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Pope calls 'clash of religions' a contradiction in terms

Pope John Paul II made it clear on Friday that the events unleashed by the 11 September terrorist attacks are not a "clash of religions," because that would be a contradiction of the very essence of religion.

Since the attacks on the Twin Towers and the Pentagon, the Pope has preached the need for dialogue between cultures and religions. And he did so when he addressed the participants of the plenary assembly of the Pontifical Council for Interreligious Dialogue.

The Vatican organisation last week brought together 15 cardinals, two patriarchs and 29 bishops to prepare a document on "The Spirituality of Dialogue." The document, due out possibly in 2002, will offer guidelines to Catholics on dialogue with believers of other religions.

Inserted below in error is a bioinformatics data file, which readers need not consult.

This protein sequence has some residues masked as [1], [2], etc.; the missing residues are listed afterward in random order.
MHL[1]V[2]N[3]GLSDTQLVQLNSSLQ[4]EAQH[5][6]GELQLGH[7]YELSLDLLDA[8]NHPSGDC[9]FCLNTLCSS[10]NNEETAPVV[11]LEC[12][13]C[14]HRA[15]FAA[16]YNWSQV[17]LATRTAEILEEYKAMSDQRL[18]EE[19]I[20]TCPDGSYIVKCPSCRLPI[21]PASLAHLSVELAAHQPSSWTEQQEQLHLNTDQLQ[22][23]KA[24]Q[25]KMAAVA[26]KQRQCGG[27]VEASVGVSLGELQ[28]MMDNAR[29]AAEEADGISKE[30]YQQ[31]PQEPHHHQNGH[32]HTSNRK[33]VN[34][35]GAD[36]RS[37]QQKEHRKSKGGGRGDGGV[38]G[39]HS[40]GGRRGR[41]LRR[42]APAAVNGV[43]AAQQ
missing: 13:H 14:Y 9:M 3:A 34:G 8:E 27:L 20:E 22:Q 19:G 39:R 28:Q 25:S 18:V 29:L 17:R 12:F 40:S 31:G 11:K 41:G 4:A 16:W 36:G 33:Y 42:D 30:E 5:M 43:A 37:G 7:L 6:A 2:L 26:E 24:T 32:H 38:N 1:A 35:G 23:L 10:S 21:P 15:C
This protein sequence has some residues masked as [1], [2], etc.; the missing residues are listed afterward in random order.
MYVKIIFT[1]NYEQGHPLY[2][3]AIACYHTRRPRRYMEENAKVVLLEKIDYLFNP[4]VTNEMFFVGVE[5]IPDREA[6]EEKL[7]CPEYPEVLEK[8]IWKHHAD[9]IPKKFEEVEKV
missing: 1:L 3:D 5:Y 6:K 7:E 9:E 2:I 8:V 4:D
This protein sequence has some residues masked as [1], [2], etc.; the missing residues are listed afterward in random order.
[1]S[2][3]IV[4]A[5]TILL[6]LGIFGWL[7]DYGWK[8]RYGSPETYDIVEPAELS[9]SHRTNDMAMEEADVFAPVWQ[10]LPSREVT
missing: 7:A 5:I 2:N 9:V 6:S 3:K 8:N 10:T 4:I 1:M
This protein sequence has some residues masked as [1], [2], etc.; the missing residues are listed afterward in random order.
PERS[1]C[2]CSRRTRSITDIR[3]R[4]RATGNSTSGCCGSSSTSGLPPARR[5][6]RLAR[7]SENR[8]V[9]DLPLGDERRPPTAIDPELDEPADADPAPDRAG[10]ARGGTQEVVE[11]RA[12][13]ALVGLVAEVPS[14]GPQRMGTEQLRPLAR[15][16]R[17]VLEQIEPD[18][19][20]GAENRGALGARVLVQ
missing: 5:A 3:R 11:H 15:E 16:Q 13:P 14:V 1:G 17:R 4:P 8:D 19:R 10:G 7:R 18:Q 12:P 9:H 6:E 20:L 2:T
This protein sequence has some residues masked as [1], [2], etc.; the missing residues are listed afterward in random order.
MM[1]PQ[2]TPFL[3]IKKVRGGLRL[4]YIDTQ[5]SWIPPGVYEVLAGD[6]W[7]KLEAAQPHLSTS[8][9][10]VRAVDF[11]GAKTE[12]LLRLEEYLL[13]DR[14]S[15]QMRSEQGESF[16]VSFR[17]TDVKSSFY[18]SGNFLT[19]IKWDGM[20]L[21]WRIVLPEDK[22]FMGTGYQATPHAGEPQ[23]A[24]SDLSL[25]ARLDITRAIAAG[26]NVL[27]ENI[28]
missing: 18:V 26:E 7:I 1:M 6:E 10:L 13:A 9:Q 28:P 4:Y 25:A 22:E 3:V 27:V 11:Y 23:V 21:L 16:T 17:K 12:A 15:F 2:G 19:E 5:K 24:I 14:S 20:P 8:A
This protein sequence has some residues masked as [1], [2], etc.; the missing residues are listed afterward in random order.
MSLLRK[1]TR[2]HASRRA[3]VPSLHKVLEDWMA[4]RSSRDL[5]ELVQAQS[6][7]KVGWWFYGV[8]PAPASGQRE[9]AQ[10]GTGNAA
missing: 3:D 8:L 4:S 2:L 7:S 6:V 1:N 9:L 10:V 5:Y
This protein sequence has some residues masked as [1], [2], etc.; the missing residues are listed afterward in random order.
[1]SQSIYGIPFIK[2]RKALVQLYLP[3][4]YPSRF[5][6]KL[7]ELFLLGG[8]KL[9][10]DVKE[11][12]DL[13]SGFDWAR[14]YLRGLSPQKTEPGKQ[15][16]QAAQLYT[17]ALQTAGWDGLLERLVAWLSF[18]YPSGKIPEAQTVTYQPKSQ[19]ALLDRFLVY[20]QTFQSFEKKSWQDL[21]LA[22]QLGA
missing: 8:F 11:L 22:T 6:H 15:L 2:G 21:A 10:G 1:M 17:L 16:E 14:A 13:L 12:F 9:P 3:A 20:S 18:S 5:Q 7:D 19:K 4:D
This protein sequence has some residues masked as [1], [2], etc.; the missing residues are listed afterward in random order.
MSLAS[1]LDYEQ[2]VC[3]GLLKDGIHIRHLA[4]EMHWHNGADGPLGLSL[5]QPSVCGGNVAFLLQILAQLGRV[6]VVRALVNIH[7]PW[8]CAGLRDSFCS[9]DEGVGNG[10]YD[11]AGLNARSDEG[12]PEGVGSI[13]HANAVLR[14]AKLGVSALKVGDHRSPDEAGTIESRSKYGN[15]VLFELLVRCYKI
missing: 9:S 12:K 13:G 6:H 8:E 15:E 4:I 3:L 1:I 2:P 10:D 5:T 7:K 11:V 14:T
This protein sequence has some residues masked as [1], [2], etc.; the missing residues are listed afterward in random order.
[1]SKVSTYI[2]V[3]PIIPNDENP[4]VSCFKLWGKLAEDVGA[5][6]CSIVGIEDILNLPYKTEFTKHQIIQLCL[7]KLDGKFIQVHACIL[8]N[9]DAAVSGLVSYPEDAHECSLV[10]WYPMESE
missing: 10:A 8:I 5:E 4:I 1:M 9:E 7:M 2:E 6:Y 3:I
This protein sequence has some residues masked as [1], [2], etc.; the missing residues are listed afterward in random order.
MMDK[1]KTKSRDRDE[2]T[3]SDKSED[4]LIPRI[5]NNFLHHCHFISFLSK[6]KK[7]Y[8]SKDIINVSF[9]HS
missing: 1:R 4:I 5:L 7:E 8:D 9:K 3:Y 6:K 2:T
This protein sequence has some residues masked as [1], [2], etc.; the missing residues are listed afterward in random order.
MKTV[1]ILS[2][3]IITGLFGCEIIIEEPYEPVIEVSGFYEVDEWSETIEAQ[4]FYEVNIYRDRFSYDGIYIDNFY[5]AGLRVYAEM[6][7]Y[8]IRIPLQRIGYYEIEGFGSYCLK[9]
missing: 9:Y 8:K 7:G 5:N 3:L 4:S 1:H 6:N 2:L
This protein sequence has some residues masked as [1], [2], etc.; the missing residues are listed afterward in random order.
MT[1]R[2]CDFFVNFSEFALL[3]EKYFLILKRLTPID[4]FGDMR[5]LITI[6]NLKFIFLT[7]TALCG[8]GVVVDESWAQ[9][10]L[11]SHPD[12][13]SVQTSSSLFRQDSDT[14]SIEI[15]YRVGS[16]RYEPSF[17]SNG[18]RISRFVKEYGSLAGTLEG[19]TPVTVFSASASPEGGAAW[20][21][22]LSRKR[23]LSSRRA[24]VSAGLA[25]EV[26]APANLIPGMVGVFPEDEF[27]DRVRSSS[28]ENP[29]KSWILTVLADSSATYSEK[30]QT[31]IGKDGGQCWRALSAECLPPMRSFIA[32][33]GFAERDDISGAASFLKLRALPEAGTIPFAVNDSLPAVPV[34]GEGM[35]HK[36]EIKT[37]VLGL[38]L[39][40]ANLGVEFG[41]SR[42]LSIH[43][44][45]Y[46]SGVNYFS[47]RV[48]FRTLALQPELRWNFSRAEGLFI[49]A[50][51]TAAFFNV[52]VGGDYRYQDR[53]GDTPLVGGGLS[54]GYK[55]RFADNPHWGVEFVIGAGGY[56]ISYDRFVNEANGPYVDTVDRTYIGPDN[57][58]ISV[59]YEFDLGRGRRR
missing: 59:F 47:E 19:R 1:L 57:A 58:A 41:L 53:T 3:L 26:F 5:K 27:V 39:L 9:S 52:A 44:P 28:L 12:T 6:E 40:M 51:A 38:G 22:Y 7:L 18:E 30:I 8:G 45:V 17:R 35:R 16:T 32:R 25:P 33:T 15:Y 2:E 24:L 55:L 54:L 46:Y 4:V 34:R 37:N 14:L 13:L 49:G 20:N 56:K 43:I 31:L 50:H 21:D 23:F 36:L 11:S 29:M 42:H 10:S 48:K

"It has been suggested that we are witnessing a veritable clash of religions," the Holy Father. "However, as I have already said on numerous occasions, this would falsify religion itself."

"Believers know that, far from doing evil, they are obliged to do good, to work to alleviate human suffering, to build together a just and harmonious world," the Holy Father said.

"If it is imperative for the international community to foster good relations between people belonging to different ethnic and religious traditions, it is all the more urgent for believers themselves to foster relations characterized by openness and trust, and leading to common concern for the well-being of the whole human family," John Paul II said.